Sorry, just got in and rushed this reply, I see that Spike has already said this but in a far more simple and readable way!!!

Steve B
 
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tagscuderia

Member
Whilst most of the theory is easy to comprehend, make it forced induction and it's a whole new ball game! A turbocharged small displacement diesel is somewhat schizophrenic for me. *In theory, for maximum efficiency you don't want to be running into the turbo so with your re-mapped thus higher-output engine, it's perhaps not surprising that at "only" 60mph 4th is >= 5th.
A diesel's strength is at low RPM and whilst forced induction is all the rage now, that's only to allow and offset the use of smaller engines with lower displacement.
BUT! I'm not an engine designer and there are so many thousands of variables that affect engine efficiency.
 

MikeMarsUK

A2OC Donor
... *In theory, for maximum efficiency you don't want to be running into the turbo so with your re-mapped thus higher-output engine, it's perhaps not surprising that at "only" 60mph 4th is >= 5th. ...
Just theoretically - Isn't that the other way around, you might be using the turbo at higher rpm (4th), and potentially not using it at the lower rpm (5th).

But in practice, at 60mph I'm pretty sure you're using the turbo regardless of whether you are in 4th or 5th or even a super-long 6th. I think it starts to spool much earlier, at 1500-ish, with a peak around 2200ish (please correct if you have an accurate number).
 

MikeMarsUK

A2OC Donor
... The MPG follows that band closely too, because the power is coming from the fuel being fully burnt, so if you change gear too early you have dropped away from the optimum efficiency and so it is not strange at all that 4th gear can be more economical than 5th is certain rev ranges and conditions. ...
Yes, I've tried to illustrate this point in the graph here in red (apologies for the wobbly line):

View attachment 19639 (edited)

This graph needs a lot! of explanation because it's trying to display a 3-dimensional data set.

The X axis is RPM, the Y axis is torque (sort-of). The engine load is the proportion between the torque line and the X-axis (i.e., 100% engine load = max torque for a given rpm, 50% engine load is half-way down).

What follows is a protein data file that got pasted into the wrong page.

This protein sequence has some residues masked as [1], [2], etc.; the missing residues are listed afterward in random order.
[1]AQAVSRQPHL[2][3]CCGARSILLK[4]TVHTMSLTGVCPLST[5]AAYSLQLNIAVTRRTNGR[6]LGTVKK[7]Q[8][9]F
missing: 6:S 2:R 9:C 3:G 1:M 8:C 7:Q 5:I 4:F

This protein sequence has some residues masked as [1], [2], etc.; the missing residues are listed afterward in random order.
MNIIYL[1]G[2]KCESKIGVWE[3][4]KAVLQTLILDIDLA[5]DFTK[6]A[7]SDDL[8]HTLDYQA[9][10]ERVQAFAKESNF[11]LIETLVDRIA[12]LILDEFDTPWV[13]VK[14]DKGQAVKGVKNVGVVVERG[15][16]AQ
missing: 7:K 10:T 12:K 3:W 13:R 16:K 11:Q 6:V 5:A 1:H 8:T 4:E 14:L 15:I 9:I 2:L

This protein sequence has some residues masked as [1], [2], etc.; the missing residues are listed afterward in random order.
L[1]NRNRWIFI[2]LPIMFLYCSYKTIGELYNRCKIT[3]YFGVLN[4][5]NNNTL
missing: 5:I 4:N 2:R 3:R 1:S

The consumption figures are found on the ISO contour lines, varying here between 197 and 500. You have to imagine that the fuel consumption is on the Z axis poking out of the paper. Higher number = higher fuel consumption per horsepower, so lower is better.

197 is the most efficient point anywhere on the map (1.75k rpm at about 95% engine-load), this is the torque peak that Spike mentioned for this particular engine (the map is for the classic 1.9TDI with a variable vane turbo, not remapped. A simpler turbo would have a torque peak at a higher rpm, say 2200 typically).
The least efficient points are the highest numbers, for example 500 at 4.5k with low load (= revving the engine to the red line in neutral).

Say we are driving steadily at 60mph on the flat, using a steady 30hp to do so. So we follow the blue 30hp line to find the efficiency at particular RPMs.

4k = 320, 3k = around 270, 2.5k = around 245, 2k 220, 1.5k about 204, 1.25k around 208, and the engine can't supply 30hp below that rpm.

The wobbly red line illustrates Steve's point - engine efficiency gets worse as rpm drops beyond the line. So at 30hp, you are worse off at 1250rpm than you were at 1500 rpm. But you are better off at 1500 rpm than 2000 rpm. If you are going up a hill / into a headwind / etc you will need higher hp and therefore you'd be looking at a different blue line.